Sponsor companies face opportunities that they wish to seize. This is where you come in: Your newly acquired knowledge in logistics and supply chain management can help the sponsor companies seize the opportunities presented to them and improve their supply chain operations. You will have regular meetings at the sponsor companies to discuss scoping, progress and results. These meetings expose you to corporate and business life in the region (and sometimes beyond) and build your professional network.

Master thesis projects can revolve around a wide variety of topics including

  • Redesign of operational processes and assessment of as-is operations
  • Creation of advanced forecasting modules with analytics and data science
  • Optimization of supply chain decisions such as inventory, routing and production

 

LSCM awarded team for master thesis at IAP 2018

Examples of recent master thesis topics

Efficient supply chain design for highly perishable foods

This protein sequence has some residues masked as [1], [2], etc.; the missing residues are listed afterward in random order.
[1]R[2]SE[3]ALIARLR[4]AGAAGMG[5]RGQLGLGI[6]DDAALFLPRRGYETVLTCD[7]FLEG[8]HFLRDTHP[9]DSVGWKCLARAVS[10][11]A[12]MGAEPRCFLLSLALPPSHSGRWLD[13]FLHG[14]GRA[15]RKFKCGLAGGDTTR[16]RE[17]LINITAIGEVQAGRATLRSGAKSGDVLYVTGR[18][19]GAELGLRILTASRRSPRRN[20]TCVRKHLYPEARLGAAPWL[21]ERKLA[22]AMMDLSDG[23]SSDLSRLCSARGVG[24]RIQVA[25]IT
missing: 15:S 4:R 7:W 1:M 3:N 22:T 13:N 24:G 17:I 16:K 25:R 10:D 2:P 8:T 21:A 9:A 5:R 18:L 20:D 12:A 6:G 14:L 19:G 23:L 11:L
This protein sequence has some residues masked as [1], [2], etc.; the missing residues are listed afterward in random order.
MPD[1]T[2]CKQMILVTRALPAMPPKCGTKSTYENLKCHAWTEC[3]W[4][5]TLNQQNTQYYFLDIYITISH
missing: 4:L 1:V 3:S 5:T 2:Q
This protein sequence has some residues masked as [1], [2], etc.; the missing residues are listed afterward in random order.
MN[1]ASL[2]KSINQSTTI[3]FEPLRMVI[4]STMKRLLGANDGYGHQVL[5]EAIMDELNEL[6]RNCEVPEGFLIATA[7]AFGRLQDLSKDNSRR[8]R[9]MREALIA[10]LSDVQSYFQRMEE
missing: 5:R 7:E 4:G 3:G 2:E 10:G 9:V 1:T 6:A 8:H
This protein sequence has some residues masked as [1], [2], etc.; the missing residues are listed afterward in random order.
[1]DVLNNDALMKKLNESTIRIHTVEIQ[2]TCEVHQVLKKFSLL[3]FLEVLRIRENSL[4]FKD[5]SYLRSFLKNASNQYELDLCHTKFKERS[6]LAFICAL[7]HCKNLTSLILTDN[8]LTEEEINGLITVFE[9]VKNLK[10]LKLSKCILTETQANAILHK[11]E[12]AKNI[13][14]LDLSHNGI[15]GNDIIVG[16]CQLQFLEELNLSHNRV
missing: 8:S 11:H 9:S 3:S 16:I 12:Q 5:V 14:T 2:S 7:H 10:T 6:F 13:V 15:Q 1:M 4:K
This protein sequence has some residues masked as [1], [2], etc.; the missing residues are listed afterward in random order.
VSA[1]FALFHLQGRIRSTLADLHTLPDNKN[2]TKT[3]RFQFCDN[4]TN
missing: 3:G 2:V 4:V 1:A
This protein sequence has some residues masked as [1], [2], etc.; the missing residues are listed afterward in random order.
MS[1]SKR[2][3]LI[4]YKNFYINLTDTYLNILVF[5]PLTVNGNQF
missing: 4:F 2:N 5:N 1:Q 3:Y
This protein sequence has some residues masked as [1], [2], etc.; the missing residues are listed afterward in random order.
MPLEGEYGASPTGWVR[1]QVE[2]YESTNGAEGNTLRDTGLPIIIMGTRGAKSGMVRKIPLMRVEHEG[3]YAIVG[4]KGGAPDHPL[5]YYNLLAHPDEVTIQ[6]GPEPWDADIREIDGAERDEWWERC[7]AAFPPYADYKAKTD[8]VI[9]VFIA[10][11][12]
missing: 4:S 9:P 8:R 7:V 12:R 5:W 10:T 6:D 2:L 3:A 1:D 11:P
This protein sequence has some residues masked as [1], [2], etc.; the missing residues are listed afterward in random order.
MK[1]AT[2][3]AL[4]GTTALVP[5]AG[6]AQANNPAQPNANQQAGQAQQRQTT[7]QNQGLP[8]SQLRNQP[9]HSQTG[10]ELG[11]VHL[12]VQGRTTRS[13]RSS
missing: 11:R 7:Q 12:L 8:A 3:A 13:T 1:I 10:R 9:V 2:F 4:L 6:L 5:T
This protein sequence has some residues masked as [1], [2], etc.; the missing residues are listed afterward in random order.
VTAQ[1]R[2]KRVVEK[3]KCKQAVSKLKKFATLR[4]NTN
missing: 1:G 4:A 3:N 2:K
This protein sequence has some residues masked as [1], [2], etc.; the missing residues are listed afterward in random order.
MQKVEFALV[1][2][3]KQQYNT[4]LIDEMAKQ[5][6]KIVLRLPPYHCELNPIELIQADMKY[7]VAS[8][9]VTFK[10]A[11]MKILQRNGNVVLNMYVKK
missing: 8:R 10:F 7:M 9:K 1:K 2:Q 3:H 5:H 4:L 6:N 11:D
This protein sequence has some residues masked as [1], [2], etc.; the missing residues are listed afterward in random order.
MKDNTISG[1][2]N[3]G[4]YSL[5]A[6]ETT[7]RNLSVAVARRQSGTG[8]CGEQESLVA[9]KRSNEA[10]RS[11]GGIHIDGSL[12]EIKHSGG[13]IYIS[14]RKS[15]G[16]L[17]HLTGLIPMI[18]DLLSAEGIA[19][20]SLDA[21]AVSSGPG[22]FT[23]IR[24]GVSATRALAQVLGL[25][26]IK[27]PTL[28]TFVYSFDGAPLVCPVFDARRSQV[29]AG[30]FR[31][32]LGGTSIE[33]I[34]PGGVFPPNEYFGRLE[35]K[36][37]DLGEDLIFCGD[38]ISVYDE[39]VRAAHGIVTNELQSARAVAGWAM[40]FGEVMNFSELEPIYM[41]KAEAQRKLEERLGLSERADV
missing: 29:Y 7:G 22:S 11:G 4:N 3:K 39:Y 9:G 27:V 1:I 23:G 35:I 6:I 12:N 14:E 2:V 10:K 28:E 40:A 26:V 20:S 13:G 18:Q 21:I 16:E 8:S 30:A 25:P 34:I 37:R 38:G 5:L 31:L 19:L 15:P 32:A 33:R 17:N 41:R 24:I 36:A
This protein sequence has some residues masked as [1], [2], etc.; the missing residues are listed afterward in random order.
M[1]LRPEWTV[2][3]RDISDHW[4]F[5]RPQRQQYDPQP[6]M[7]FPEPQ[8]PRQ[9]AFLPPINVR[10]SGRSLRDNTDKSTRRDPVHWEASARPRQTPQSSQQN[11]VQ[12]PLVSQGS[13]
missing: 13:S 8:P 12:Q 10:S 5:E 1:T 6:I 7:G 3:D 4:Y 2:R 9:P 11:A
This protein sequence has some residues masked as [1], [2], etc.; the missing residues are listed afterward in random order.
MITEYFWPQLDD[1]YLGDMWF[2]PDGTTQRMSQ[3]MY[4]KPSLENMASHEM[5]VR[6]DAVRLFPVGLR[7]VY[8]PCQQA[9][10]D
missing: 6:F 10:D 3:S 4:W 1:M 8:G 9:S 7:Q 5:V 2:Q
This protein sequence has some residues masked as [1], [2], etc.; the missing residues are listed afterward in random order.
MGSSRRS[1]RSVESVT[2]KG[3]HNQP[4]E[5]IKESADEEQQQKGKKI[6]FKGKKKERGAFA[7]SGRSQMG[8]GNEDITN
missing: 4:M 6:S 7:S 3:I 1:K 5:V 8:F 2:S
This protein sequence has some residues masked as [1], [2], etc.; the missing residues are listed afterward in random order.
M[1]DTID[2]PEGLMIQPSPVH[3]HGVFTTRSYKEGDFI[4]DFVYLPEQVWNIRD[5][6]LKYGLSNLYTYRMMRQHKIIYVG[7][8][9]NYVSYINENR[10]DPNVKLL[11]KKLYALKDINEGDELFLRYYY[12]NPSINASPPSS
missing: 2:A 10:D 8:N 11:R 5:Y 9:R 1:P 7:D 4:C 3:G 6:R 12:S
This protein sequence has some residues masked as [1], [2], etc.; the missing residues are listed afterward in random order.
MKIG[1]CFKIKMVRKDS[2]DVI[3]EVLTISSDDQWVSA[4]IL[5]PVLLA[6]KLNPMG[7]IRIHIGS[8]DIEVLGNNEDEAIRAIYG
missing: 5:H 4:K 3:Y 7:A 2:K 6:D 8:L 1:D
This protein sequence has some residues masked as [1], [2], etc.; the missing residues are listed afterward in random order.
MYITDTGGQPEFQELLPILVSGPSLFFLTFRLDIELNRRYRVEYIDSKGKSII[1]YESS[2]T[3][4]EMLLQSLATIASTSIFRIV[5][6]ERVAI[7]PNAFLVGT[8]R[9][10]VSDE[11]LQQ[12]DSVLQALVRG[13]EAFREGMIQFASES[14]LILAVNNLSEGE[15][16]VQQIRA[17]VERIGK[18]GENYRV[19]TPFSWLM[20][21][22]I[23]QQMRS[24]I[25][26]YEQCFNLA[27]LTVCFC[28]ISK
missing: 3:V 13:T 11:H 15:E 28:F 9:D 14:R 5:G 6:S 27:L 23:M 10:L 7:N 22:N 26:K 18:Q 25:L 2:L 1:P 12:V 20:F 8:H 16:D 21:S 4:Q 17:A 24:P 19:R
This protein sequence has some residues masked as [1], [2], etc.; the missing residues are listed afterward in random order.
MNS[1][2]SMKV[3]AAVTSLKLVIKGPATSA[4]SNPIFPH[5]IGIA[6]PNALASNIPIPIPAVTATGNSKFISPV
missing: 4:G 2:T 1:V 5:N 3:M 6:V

The researchers evaluated four candidate supply routes to move fresh foods from a Northeastern supplier to regional stores: (1) dedicated supplier-to-store, (2) supplier and distribution center co-located for consolidated shipping, (3) supplier to city cross-dock for van routing, and (4) distribution center to supplier for pickup en route to stores. Utilizing approximation methods, the researchers developed a light-weight model to enable rapid cost estimate for each candidate design, including the current route.

Prioritising inbound transportation

This research focused on prioritizing inbound transportation under carrier capacity constraints. We used the Analytic Hierarchy Process (AHP) to develop a prioritization framework to quantify priorities for inbound loads. AHP accommodated multiple decision criteria in support of decision-making in capacitated situations to improve service levels without incurring additional costs. We extended this research by running the loads through a Knapsack optimization model. This improved the total priority of loads shipped by up to 8.3 percent as compared to the current assignment.